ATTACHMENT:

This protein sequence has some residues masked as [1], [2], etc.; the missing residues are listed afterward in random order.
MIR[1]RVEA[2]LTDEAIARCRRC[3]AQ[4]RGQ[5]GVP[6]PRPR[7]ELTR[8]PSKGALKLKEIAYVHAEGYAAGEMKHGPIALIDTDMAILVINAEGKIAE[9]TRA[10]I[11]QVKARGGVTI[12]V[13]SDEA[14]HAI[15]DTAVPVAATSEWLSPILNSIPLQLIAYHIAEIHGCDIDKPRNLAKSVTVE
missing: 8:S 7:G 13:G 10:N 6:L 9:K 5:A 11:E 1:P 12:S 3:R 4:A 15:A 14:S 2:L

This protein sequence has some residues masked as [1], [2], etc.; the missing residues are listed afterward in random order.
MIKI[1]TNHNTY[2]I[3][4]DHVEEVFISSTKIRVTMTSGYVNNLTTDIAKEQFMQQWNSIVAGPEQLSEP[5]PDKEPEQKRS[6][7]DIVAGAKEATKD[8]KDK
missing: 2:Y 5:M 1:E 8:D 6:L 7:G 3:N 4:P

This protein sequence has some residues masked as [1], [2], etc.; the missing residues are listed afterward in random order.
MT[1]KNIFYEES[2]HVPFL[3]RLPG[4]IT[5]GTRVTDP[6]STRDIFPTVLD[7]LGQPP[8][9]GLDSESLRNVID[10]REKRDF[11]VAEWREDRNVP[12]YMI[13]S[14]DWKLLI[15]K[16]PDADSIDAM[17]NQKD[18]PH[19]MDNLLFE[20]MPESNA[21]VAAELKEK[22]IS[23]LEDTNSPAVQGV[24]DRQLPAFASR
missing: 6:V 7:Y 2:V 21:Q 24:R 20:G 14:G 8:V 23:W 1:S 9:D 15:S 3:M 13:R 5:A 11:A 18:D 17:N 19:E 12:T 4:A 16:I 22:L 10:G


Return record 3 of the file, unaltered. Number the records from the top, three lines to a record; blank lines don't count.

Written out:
This protein sequence has some residues masked as [1], [2], etc.; the missing residues are listed afterward in random order.
MT[1]KNIFYEES[2]HVPFL[3]RLPG[4]IT[5]GTRVTDP[6]STRDIFPTVLD[7]LGQPP[8][9]GLDSESLRNVID[10]REKRDF[11]VAEWREDRNVP[12]YMI[13]S[14]DWKLLI[15]K[16]PDADSIDAM[17]NQKD[18]PH[19]MDNLLFE[20]MPESNA[21]VAAELKEK[22]IS[23]LEDTNSPAVQGV[24]DRQLPAFASR
missing: 6:V 7:Y 2:V 21:Q 24:R 20:G 14:G 8:V 23:W 1:S 9:D 15:S 3:M 13:R 5:A 11:A 18:D 17:N 19:E 12:T 4:A 16:I 22:L 10:G